KING: Our Chief Political Correspondent Dana Bash joins us now. Dana, same goal very different tone the President and the Governor?
DANA BASH, CNN CHIEF POLITICAL CORRESPONDENT: Very different and look you can probably say that about so many of the issues and the challenges that the President and the Governor are dealing with very similar obviously in a state level and federal level but the way that they're communicating them and expressing them.
But you know look there is no public leader in this country whether it's the President, a Governor or Mayors I've been talking to several of them who don't share that goal. Of course they want to re open the economy re-open the society that has been shut down by the government.
The issue is how do you get there? And one of the things that the President is being told I spoke to somebody who is communicating with them this morning is testing, testing and testing. The President continues to come out every day and say how great the testing is?
Yes, the testing is much better than it was a couple of weeks ago and even a month ago but it's not there yet. When you look at the goal that everybody has which is to re-open it's impossible to do it properly without knowing where people stand health wise?
And the number of tests available it's not even close to meeting that goal of re-opening restaurants, re-opening schools and getting people back out to work.
KING: And it's an important point because the President keeps saying we've tested more people than any other country. By numbers that may be correct, by per capita it is nowhere close and just in the last hour I spoke to the Mayor Sioux Falls, South Dakota.
He says I don't have enough tests. I spoke to a Parish President in Louisiana she says I don't have enough tests. And listen to Andrew Cuomo he says yes I want to reopen as soon as possible. I'm working with my neighbors in Connecticut and in New Jersey but I've got 19 million people in the State of New York and we need to have tests.
(BEGIN VIDEO CLIP)
CUOMO: It's going to come down to how good we are with testing? You're not going to end the infection and end the virus before you start - restarting life. I don't think you have that luxury. How do you start the economy back up? How do you start getting back to work as quickly as possible? It's going to come down to testing.
(END VIDEO CLIP)
KING: Yes, there has been recent progress especially in the development of these quicker test but you're talking about 19 million people in New York. Some states there's and smaller communities are still dealing with themselves as hot spots on the rise.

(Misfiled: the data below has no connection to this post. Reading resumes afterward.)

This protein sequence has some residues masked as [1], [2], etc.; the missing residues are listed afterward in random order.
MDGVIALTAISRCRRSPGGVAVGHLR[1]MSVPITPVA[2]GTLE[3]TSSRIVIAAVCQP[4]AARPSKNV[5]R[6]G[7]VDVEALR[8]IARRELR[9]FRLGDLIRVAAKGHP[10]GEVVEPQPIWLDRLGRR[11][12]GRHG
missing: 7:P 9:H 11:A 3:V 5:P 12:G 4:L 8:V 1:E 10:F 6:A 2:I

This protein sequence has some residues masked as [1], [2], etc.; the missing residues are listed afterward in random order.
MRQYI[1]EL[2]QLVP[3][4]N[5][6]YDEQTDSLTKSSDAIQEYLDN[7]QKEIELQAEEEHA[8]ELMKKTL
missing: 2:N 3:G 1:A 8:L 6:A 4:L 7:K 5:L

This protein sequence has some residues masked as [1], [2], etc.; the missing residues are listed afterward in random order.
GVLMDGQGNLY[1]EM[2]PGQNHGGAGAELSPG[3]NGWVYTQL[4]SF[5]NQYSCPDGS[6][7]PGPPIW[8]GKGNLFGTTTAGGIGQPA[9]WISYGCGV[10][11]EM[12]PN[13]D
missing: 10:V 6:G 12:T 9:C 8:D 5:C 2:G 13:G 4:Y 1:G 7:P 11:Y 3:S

Wrapping this up it still feels like we are month, month and months away from a place we could say okay, anyone who needs a test can get a test. The President said that a long time ago it is still brutally not true.
BASH: That's right and there are people who are looking into - not just what America is doing? And what the private companies are doing? What the health community leaders are doing locally and on a federal level? But what they're doing internationally?
I spoke to someone this morning who said that you know look at Germany for example, they're coming up with a different kind of test that maybe we can learn from here that is about figuring out who has - who has it but also who is perhaps has the antibody in order to get those people back to work?
That is the key. And you know the Governor Cuomo said it the President is hearing it. I know that from talking to sources and we have to say it over and over again. That being - I wouldn't even know if it's negligence but the fact that this country is so behind and has been so behind no matter how much better we are right now?
That is determinative when you look at how much back to normal we can be and how long that is going to take? That is really, really the key.
KING: Right. And the President keeps asking is it possible to start - reset restart - to flip the switch if you was he calls at the end of this month when his guideline timetable currently--
KING: --runs out the testing will be nowhere near it needs to be by then. We'll hear from the President today, see what else to say. Dana Bash thanks very much. Up next for us here the painful and disproportionate impact that Coronavirus is having on the African- American community across the country.
(COMMERCIAL BREAK) [12:25:00]
(BEGIN VIDEO CLIP)
ADAMS: When you look at being black in America, number one people unfortunately are more likely to be of low socioeconomic status which makes it harder to social distance. Number two we know that blacks are more likely to have diabetes, heart disease, lung disease and I and many black Americans are at higher risk for COVID, it's why we needed everyone to do their part to slow the spread.